In recent years, India has increasingly asserted itself on the world stage. As its economy continues to expand and its military continues to modernize, India seeks to firmly establish its place among the world powers. Towards this goal, India has taken the crucial step of revamping its antiquated national security architecture. Perhaps most significant is the creation of a dedicated think tank to monitor and assess China across a wide spectrum of issues.
Under Prime Minster Modi, India has taken a much more proactive role in international affairs. Last year, Modi ordered a comprehensive review of the national security structure, deeming it to have a distressing lack of coordination and order. The review was completed in mid-2018 and has led to the recent changes.
India has been aware of the necessity of modernization regarding its military forces for a while. In constant tension with Pakistan and underlying tensions with the Chinese are powerful reasons for India’s military to argue for its necessity, and importantly the necessity of the best, most modern and up-to-date equipment. Much has been said about India’s $250-billion military modernization program, not all of it positive. There have been recent developments that may well threaten other areas of India, such as politics and the economy (The Rafale controversy and possibility of US sanctions over India’s purchase of Russian made S-400 missile defense systems, respectfully). However, not all aspects of modernization can be addressed with the checkbook.
In Indian strategic circles, the lack of a grand strategy has often been criticized. Many security officials, experts, and analysts in India believe that India needs a grand strategy; one that lays out the long-term political objectives for Indian power projection, and then coordinates the necessary military, economic, and educational development to achieve those political objectives. One only needs to look to India’s neighbor, China, to observe this grand strategy in action.
Modi has recognized that India’s current national security apparatus is “siloed”, meaning that each department essentially functions as its own entity, focused on its own individualist goals. There is a lack of communication and shared strategy, other than a desire to protect the Indian state. Modi’s reforms include the establishment of an overarching defense planning committee to coordination the various elements of national security and ensure that a grand strategy is implemented across the board. In addition, Modi asked for the formation of three tri-service agencies – cyber, space, and special operations. These agencies don’t fit well within any of the established branches of armed forces (army, navy, and air force), and thus tri-service coordination is needed.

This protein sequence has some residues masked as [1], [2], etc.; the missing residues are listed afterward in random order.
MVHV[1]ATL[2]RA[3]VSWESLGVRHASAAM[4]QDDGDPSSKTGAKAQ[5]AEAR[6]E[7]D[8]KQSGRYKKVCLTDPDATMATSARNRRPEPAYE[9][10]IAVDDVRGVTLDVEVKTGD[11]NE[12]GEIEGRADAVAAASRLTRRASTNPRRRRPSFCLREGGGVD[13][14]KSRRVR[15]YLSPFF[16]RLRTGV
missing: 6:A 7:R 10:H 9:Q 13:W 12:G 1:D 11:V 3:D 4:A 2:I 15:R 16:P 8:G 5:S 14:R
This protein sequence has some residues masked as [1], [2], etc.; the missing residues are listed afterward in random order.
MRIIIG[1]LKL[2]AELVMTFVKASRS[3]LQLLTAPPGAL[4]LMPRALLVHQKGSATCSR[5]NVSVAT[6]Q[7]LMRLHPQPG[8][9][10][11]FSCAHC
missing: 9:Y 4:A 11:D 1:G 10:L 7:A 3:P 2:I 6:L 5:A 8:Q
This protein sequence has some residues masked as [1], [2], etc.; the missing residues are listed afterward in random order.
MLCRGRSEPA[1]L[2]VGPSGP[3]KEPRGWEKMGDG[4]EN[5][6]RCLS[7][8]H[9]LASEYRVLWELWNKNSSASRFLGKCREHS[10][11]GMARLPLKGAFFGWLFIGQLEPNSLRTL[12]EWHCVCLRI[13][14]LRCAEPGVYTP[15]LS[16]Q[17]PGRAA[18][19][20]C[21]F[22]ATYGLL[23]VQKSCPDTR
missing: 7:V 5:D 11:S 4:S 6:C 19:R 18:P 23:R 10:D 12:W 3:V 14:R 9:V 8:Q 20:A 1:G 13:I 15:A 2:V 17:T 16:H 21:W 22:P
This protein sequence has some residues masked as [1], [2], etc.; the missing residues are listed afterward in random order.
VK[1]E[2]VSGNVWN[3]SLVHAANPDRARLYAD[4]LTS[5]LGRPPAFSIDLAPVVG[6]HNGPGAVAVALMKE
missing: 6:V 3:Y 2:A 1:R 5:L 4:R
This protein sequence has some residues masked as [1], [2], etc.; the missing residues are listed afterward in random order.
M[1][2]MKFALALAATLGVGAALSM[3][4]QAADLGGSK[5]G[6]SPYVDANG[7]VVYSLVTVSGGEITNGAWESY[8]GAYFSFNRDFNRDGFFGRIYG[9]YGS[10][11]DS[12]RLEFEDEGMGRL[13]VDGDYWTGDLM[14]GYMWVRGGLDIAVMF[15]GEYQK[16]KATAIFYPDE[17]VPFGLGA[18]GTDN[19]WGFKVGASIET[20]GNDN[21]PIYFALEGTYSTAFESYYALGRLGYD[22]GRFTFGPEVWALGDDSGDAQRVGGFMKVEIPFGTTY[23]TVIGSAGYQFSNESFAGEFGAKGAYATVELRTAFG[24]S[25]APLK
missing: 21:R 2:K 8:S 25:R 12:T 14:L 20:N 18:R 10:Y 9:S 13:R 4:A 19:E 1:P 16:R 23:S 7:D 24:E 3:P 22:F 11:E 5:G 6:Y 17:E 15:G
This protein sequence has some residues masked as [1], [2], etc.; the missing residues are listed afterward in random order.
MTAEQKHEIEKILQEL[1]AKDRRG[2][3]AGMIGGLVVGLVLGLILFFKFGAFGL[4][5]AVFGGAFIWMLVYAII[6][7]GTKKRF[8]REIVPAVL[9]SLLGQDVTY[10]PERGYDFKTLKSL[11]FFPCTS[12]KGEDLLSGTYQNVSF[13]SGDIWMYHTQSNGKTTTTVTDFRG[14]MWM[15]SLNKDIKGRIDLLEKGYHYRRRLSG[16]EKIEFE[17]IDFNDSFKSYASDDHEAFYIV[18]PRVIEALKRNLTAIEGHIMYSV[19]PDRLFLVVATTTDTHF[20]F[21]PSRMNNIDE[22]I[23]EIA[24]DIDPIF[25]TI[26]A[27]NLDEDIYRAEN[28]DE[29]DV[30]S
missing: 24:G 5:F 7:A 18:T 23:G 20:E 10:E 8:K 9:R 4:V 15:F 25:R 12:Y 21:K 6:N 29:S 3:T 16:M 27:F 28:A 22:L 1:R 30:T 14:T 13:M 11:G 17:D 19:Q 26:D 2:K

The Strategic Policy Group (SPG) has also been revived in order to assist the National Security Council with the creation and implementation of long-term strategy. Whereas previously the SPG was chaired by the Cabinet Secretary, now the National Security Advisor (NSA) will take that role. The SPG contains members from a wide range of fields, from space to finance, atomic energy to Cabinet ministers. This varied selection of experts and policy-makers ensures that this group can provide strategic analysis and planning on the many challenges facing India in the future.
While maybe not top of list of challenges facing India, Modi’s administration has recognized the importance of China and the necessity to study the potential rival power. While it has gone largely unnoticed, the formation of the Centre for Contemporary China Studies (CCCS) is a strong indicator of India’s recognition that China will continue to play a large role in the formation of Indian grand strategy. CCCS seeks to study China from an Indian perspective and is manned by a wide range of individuals, including members of all three of the armed forces, intelligence agencies, and members of the Indo-Tibetan border police, just to name a few. Their task is to provide real-time policy inputs to the necessary decision makers. The governing body is headed by the External Affairs Minister and the NSA is the deputy chairman.
The last major reform change that Modi has sought to implement in the national security apparatus was the creation of the Defense Planning Committee (DPC). For years, various committees in India have pointed out the serious deficiencies in India’s defense management, highlighting the” siloed” aspects as chief among them. In 2017, the Minister of Defense commissioned an internal report, and its findings were damning, pointing out various unnecessary delays and lack of expertise across the board. It was released to the media in February 2018 and within a few months, the DPC was announced. The DPC has a wide mandate, encompassing strategies to boost defense exports, building defense manufacturing, and developing capability plans for the armed forces. The DPC is also headed by the NSA.
One criticism that has arose from these reforms is that many believe the National Security Advisor has too much power, that too many of these new agencies report to one individual. However, supporters of the reforms point out how these new changes have given the NSA the authority to properly implement a grand strategy, and that included in the reforms are an increased number of deputies, meaning that concerns of overloading the National Security Advisor with tasks are unfounded. What is clear is that Modi has recognized the need to bring India’s national security apparatus up to date, and to do so quickly.